Politicians are human and occasionally they cannot contain themselves, allowing their true sentiments to come out; sometimes in droplets hardly noticed, but sometimes in damaging blurbs. We, certainly the media, usually point to these blurbs as gaffes. But in reality they simply represent what these politicians think but are not supposed to acknowledge in a world where we must try, at times force ourselves, to be painfully politically correct to achieve some modicum of conviviality.
Hillary Clinton had her sentiments blurb out, as carefully hidden as they always seem to be, and gave us another slip of the tongue—her very untimely depiction of “Trump’s deplorables,” similar in nature, and of equal magnitude, to Mitt Romney’s “47 percent” gaffe four years ago. Both September gaffes, as if precursors to some mythical October surprise. And, needless to say, both were made before their respective elite party audiences and, expectedly, during fundraisers.
Clinton, a consummate politician, didn’t take long to express her “regret.”
Because Trump’s entire campaign is a serial gaffe without apparent consequences, this non-Republican Republican candidate is not expected to regret a single thing he has ever said or might say in the future. He has been granted a press bull to say whatever comes to his mind and remain “bull-holder” immune.
So Clinton, in the open camaraderie of a fundraiser, came out of her political shell and tainted half of Trump’s followers as bigopats (bigoted patriots), which she referred to as “deplorables.” Although quantification, even when generalized, is not recommended in politics, the truth of the matter is that the bright gal from Wellesley College was not only on target but also might have been appraisal short. [RE: my June 16, 2016, article, “Bigopats: Undocumented Largest Group in American Politics.”]
However, although Americans readily will admit that the nation is fragmentally divided economically, socially and politically, most prefer to keep this humpty-dumpty (post-fall) status on the QT. And a quarter of the electorate (24-28 percent by my account in the referred article), although confirmed by voice and action as bigopats, prefer to be tagged as patriots, divested of any intolerance or prejudice that circumvent their lives. But voicing this preference out loud, no matter how true, is frowned upon as divisive for us, the citizenship, and truly anathema for American career politicians.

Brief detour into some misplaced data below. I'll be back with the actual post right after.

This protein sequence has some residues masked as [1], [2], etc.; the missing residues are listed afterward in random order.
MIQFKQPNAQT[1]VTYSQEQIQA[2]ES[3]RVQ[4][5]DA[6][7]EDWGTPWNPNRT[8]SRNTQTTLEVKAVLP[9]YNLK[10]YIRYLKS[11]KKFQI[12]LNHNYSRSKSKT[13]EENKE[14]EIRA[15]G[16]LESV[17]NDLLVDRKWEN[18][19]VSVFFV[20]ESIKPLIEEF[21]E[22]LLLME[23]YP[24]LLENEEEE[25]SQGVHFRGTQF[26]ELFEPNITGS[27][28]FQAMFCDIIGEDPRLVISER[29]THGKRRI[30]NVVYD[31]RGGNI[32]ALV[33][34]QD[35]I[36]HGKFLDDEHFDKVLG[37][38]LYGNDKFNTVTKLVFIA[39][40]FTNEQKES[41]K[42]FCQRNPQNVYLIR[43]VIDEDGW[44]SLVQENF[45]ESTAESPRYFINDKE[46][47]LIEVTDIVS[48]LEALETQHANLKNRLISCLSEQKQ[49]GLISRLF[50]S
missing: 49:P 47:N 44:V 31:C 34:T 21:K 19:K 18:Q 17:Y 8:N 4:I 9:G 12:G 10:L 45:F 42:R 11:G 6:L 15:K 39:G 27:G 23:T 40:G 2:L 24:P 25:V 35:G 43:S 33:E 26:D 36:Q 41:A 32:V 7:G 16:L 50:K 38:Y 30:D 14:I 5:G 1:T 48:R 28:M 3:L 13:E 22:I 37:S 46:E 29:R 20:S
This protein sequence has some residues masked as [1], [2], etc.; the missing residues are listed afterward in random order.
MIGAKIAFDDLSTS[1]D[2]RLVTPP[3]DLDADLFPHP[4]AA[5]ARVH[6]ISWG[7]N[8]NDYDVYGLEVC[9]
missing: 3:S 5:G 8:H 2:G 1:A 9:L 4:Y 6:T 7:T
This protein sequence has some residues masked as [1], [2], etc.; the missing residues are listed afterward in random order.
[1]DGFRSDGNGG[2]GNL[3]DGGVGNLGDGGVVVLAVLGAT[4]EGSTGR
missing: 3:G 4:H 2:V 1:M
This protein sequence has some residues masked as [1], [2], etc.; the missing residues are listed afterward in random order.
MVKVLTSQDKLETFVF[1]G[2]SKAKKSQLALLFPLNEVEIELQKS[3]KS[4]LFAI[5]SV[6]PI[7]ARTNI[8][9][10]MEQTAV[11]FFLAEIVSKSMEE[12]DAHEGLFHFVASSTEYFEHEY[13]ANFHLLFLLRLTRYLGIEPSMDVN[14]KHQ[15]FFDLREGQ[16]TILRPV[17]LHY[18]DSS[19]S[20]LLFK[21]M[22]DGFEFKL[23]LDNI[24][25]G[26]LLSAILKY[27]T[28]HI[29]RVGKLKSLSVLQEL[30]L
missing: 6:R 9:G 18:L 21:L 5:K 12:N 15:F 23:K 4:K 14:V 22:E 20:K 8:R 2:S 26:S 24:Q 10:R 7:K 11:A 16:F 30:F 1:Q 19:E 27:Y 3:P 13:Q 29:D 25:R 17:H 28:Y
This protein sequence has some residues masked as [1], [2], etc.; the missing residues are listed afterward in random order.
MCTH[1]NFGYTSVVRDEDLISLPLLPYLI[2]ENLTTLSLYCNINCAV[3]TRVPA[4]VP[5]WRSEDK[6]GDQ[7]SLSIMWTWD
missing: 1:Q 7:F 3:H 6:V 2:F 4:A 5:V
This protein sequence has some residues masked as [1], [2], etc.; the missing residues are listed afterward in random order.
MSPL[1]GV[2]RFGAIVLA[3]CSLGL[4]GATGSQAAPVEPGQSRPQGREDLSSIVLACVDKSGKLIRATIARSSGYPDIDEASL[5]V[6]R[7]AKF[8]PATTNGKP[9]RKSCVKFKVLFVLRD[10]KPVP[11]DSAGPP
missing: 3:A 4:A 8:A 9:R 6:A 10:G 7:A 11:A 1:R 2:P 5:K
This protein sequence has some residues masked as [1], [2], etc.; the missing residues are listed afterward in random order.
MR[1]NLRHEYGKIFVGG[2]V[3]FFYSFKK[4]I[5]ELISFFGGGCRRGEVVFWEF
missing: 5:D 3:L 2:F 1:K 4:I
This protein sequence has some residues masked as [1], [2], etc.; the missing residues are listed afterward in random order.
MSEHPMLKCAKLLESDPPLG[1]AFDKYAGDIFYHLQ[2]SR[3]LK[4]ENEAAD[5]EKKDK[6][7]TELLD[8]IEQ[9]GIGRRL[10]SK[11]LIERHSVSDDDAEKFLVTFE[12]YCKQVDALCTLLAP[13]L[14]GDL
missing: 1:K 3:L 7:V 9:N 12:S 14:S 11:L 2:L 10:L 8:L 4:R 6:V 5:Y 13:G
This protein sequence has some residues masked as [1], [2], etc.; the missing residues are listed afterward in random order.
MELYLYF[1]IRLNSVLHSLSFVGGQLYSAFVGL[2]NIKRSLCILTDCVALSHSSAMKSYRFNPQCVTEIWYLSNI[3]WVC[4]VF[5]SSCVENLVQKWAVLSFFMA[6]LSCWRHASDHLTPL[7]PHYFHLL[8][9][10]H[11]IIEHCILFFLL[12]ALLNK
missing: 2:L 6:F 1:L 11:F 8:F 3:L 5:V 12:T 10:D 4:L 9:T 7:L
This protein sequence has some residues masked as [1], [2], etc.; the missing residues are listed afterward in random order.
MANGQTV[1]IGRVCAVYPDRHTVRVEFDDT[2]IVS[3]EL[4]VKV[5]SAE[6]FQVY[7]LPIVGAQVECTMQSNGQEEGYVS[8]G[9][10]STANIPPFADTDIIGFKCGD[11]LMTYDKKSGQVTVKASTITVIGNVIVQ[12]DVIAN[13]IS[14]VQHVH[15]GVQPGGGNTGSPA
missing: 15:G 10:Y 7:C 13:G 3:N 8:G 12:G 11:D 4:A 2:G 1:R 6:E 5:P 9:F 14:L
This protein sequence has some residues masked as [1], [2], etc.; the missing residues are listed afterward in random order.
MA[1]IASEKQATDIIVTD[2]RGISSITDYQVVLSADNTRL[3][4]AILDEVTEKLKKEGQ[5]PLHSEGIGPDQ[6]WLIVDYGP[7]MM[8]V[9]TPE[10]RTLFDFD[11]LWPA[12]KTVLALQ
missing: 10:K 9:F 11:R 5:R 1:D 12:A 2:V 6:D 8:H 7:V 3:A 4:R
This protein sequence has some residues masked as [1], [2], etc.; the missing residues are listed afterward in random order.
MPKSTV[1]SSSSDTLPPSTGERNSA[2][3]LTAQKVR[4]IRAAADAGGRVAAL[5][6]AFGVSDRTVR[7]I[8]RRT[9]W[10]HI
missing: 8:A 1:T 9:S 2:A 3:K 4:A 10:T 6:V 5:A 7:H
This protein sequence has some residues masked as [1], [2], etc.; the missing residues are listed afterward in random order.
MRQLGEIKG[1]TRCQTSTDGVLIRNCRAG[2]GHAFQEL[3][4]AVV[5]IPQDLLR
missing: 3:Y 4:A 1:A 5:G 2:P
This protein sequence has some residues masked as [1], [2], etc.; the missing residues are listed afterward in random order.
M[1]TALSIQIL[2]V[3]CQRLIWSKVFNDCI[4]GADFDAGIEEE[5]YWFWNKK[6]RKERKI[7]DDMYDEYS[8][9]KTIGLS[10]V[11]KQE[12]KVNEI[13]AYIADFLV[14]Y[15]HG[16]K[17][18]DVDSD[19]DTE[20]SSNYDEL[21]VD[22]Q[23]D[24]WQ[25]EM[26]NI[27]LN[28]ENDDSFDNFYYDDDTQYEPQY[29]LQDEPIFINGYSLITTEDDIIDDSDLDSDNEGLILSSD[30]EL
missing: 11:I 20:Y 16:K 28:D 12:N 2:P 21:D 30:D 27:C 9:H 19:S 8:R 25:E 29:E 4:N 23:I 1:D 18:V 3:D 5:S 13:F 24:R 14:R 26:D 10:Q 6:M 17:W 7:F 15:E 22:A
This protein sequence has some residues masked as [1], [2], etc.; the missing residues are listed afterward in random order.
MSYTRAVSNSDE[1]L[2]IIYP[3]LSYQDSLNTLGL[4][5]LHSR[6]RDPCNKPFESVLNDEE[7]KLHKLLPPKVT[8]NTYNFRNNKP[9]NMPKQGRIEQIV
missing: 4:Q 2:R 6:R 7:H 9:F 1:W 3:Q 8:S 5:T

We, in these United States of America, may feel that “we’ve come a long way, baby,” as the 1968 marketing of Virginia Slims cigarettes proclaimed, but in matters of bigotry, the TV character of the 1970s, Archie Bunker, is alive and well after the past four decades. His soul living in some, many or most of us white folks. To QT it or deny it does not and will not serve us well. Americans are no better or worse than any other people on this planet when it comes to intolerance and prejudice. But our challenge has been always greater than that of most other nations because of our diversity, erroneously self-depicted as a melting pot, something that had really only applied to Euro-Americans of the 19th and 20th centuries.
Archie Bunker’s depiction as the archetype of the bigopat had a positive impact in many of us, sort of an American mild version of Mao Zedong’s Cultural Revolution a decade earlier in China, without extreme, shocking societal changes yet sufficiently strong to shame us to change. But change comes very slowly as resistance to change endures, particularly when such change implies giving up privilege and power, which in an unjust society must take place.
So, Clinton was probably right on the mark in her quantitative assessment of her nicknamed “deplorables,” but way off the mark in expressing such unwelcome truth. Only prophets, philosophers and martyrs can express the unadulterated truth. But that is not the case with politicians, who always do it at their peril, and expressing regret often proves not to be enough.
Ben Tanosborn is an international business consultant.